PCR-HI-001 Hawaii Wing
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Hawaii Wing

Aloha and welcome to the Hawaii Wing Civil Air Patrol. 

Since the Civil Air Patrol’s formation during the earliest days of World War II, this vigilant organization of citizen Airmen has been committed to service to America. Founded on Dec. 1, 1941, to mobilize the nation's civilian aviation resources for national defense service, CAP has evolved into a premier public service organization that still carries out emergency service missions when needed — in the air and on the ground.

As a Total Force partner and auxiliary of the U.S. Air Force, the Civil Air Patrol is there to search for and find the lost, provide comfort in times of disaster, and work to keep the homeland safe. Its 56,000 members selflessly devote their time, energy, and expertise toward the well-being of their communities while also promoting aviation and related fields through aerospace/STEM education and helping shape future leaders through CAP’s cadet program.

Civil Air Patrol’s missions for America are many, and today’s adults and cadets perform their duties with the same vigilance as its founding members — preserving CAP’s 80-year legacy of service while maintaining its commitment to nearly 1,500 communities nationwide.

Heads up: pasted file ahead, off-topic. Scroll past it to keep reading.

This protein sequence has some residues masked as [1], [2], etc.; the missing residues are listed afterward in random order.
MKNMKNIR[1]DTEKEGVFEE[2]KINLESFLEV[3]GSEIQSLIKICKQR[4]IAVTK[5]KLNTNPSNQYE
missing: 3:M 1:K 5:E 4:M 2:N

Hawaii Wing was established on January 18, 1947, with our first Wing Commander, Col. Benjamin Dillingham, establishing the 49th Wing of the Civil Air Patrol headquartered at Hickam Army Air Station in Hanger 11.  Hawaii Wing serves as a model for the nation and its territories, to be readily available for the proving of new procedures and policies and for the purpose of demonstrating the work of the Civil Air Patrol.


Click the link below to find a local squadron and then reach out to schedule a visit.


CAP is a 501(c)3 nonprofit organization that serves as the civilian auxiliary to the U.S. Air Force. The Cadet Program is one of CAP's three main programs. As a CAP cadet, you will participate in a year-round program where you fly, learn to lead, hike, camp, get in shape, and push yourself to new limits.

The program transforms youth into dynamic citizens and aerospace leaders through a curriculum that focuses on four elements: leadership, aerospace, fitness, and character.  

As you participate in these four elements, you advance through a series of achievements, earning honors and increased responsibilities along the way. Many of the nation's astronauts, pilots, engineers, and scientists first explored their careers through CAP. The leadership skills, self-confidence, and discipline you gain will prepare you to achieve whatever goals you set for yourself in life.

If you’re between 12 and 18 years of age and dreaming about a career in aviation, space, or the military, CAP’s Cadet Program is for you.


Though Civil Air Patrol is known for its flying missions, CAP adult members, known as Senior Members, do so much more than just fly. In fact, less than one-fifth of all CAP members are pilots or aircrew members. CAP adult members come from all walks of life including electricians, lawyers, educators, retail workers, clergy, truck drivers, and retirees.   Really just about any career or background can be found in the ranks of the CAP adult membership.